There are a lot of milestones that parents look forward to—first steps, first words, first day of school. But one of the things I’ve found many anticipate is the day they can turn their kid around in their car seat. I know I was!
Children one-year-old and under should always be placed in a rear-facing car seat.
I was recently talking to someone who kept her kid in a rear-facing seat until she was four-years-old. Granted, her daughter was a bit on the smaller side, but still, this is amazing to me. Big kudos and props to her.
Parents Get Excited to Turn Their Kids Child Seat Around
There are a lot of reasons why parents want to turn their kids around sooner rather than later. For one, the kids are really fussy during car rides and you want to be able to see them easier.
Another is that it’s easier to reach back and hand them something if they’re facing forward. Still others talk about kids getting more car sick because they’re riding backward.
Here are the reasons why keeping kids rear-facing for as long as possible is the safer option:
First, rear-facing is the safest position for a child in the event of a car crash. Research studies state, “[Children] in [the] second year of life are 5 times less likely to die or be seriously injured in a crash if restrained rear-facing.” This alone should encourage you to choose rear-facing for as long as possible despite the convenience front-facing seats may provide.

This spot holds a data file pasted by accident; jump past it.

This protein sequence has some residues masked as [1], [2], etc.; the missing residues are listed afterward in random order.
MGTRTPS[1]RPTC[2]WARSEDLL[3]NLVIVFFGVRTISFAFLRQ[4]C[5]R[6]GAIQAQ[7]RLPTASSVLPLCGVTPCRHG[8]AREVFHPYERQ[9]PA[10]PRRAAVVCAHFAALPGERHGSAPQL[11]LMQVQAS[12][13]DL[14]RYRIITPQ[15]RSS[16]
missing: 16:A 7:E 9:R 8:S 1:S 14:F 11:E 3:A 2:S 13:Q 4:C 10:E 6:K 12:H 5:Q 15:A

2. Head Protection
A rear-facing seat is specifically designed to protect a child’s head. Young kids have a disproportionately larger and heavier head compared to the rest of their bodies. In a crash with a front-facing seat, the head moves abruptly forward, increasing the force on the neck. (Think of how bad whiplash can be for adults and then multiply that several times for children.) But with a rear-facing seat, the head moves with the seat, reducing the chances for neck and spinal injuries.
3. Bodily Protection
The protection for the head is probably the most obvious, but the rear-facing car seat also is designed to protect the whole body. Rear-facing only seats are engineered to absorb and distribute the impact of a crash throughout the shell of the seat. Essentially, the seat acts like a protective cradle or cocoon for the child. Since it’s not practical to keep them in a protective bubble all the time, this is the next best thing.
The Decision Is Up to You. Now You Know the Facts.
Ultimately, at the end of the day, everyone’s situation is different and it’s up to the individual parent to make the call as to when to place their child in a forward-facing seat. My goal here has been to share some of the things I’ve learned recently so that parents can make a more informed choice.